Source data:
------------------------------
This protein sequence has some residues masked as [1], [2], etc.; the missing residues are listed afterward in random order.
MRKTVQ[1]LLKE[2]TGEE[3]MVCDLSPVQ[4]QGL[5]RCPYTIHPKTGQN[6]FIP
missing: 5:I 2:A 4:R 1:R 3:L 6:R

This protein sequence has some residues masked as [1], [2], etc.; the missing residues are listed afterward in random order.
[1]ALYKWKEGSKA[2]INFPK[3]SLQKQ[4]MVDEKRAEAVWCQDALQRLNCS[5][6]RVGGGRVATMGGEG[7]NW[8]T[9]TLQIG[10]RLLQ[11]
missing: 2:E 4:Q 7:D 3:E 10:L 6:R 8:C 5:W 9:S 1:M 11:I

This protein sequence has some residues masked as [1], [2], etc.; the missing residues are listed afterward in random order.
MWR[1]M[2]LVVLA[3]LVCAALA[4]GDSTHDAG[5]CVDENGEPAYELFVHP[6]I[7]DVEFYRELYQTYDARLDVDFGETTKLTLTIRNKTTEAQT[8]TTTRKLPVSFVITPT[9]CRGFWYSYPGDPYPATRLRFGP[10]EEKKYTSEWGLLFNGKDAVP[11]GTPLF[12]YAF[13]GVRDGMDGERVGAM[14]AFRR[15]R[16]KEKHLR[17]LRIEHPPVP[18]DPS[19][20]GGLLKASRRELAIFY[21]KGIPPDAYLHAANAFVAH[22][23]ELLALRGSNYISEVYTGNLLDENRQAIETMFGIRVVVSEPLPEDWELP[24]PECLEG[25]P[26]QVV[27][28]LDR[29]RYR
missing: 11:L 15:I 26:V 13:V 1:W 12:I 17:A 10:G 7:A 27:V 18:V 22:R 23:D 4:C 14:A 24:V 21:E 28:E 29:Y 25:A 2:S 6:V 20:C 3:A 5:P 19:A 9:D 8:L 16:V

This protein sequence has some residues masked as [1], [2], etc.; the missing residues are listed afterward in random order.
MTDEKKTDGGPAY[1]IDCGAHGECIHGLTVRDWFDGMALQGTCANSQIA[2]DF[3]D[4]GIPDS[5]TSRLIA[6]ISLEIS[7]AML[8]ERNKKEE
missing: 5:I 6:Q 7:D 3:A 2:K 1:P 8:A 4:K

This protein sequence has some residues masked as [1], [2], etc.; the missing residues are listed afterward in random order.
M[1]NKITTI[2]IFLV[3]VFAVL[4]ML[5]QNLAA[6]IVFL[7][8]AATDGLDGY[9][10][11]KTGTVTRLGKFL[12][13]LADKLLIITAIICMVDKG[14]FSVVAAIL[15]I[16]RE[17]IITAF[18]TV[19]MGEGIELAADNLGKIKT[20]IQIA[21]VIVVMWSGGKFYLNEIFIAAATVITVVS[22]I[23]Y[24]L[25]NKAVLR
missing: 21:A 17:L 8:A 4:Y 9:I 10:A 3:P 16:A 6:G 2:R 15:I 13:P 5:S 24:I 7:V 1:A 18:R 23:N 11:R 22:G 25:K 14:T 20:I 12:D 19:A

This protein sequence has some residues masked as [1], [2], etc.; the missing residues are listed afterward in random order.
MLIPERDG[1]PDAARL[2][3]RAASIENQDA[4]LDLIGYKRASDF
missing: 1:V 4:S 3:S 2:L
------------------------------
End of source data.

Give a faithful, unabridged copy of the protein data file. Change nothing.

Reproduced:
This protein sequence has some residues masked as [1], [2], etc.; the missing residues are listed afterward in random order.
MRKTVQ[1]LLKE[2]TGEE[3]MVCDLSPVQ[4]QGL[5]RCPYTIHPKTGQN[6]FIP
missing: 5:I 2:A 4:R 1:R 3:L 6:R

This protein sequence has some residues masked as [1], [2], etc.; the missing residues are listed afterward in random order.
[1]ALYKWKEGSKA[2]INFPK[3]SLQKQ[4]MVDEKRAEAVWCQDALQRLNCS[5][6]RVGGGRVATMGGEG[7]NW[8]T[9]TLQIG[10]RLLQ[11]
missing: 2:E 4:Q 7:D 3:E 10:L 6:R 8:C 5:W 9:S 1:M 11:I

This protein sequence has some residues masked as [1], [2], etc.; the missing residues are listed afterward in random order.
MWR[1]M[2]LVVLA[3]LVCAALA[4]GDSTHDAG[5]CVDENGEPAYELFVHP[6]I[7]DVEFYRELYQTYDARLDVDFGETTKLTLTIRNKTTEAQT[8]TTTRKLPVSFVITPT[9]CRGFWYSYPGDPYPATRLRFGP[10]EEKKYTSEWGLLFNGKDAVP[11]GTPLF[12]YAF[13]GVRDGMDGERVGAM[14]AFRR[15]R[16]KEKHLR[17]LRIEHPPVP[18]DPS[19][20]GGLLKASRRELAIFY[21]KGIPPDAYLHAANAFVAH[22][23]ELLALRGSNYISEVYTGNLLDENRQAIETMFGIRVVVSEPLPEDWELP[24]PECLEG[25]P[26]QVV[27][28]LDR[29]RYR
missing: 11:L 15:I 26:V 13:V 1:W 12:I 17:A 10:G 7:A 27:V 18:V 22:R 23:D 4:C 14:A 24:V 21:E 28:E 29:Y 25:A 2:S 6:V 20:C 3:A 5:P 19:A 9:D 8:L 16:V

This protein sequence has some residues masked as [1], [2], etc.; the missing residues are listed afterward in random order.
MTDEKKTDGGPAY[1]IDCGAHGECIHGLTVRDWFDGMALQGTCANSQIA[2]DF[3]D[4]GIPDS[5]TSRLIA[6]ISLEIS[7]AML[8]ERNKKEE
missing: 5:I 6:Q 7:D 3:A 2:K 1:P 8:A 4:K

This protein sequence has some residues masked as [1], [2], etc.; the missing residues are listed afterward in random order.
M[1]NKITTI[2]IFLV[3]VFAVL[4]ML[5]QNLAA[6]IVFL[7][8]AATDGLDGY[9][10][11]KTGTVTRLGKFL[12][13]LADKLLIITAIICMVDKG[14]FSVVAAIL[15]I[16]RE[17]IITAF[18]TV[19]MGEGIELAADNLGKIKT[20]IQIA[21]VIVVMWSGGKFYLNEIFIAAATVITVVS[22]I[23]Y[24]L[25]NKAVLR
missing: 21:A 17:L 8:A 4:Y 9:I 10:A 3:P 16:A 6:G 2:R 15:I 13:P 5:S 24:I 7:V 1:A 18:R 23:N 11:R 22:G 25:K 14:T 20:I 12:D 19:A

This protein sequence has some residues masked as [1], [2], etc.; the missing residues are listed afterward in random order.
MLIPERDG[1]PDAARL[2][3]RAASIENQDA[4]LDLIGYKRASDF
missing: 1:V 4:S 3:S 2:L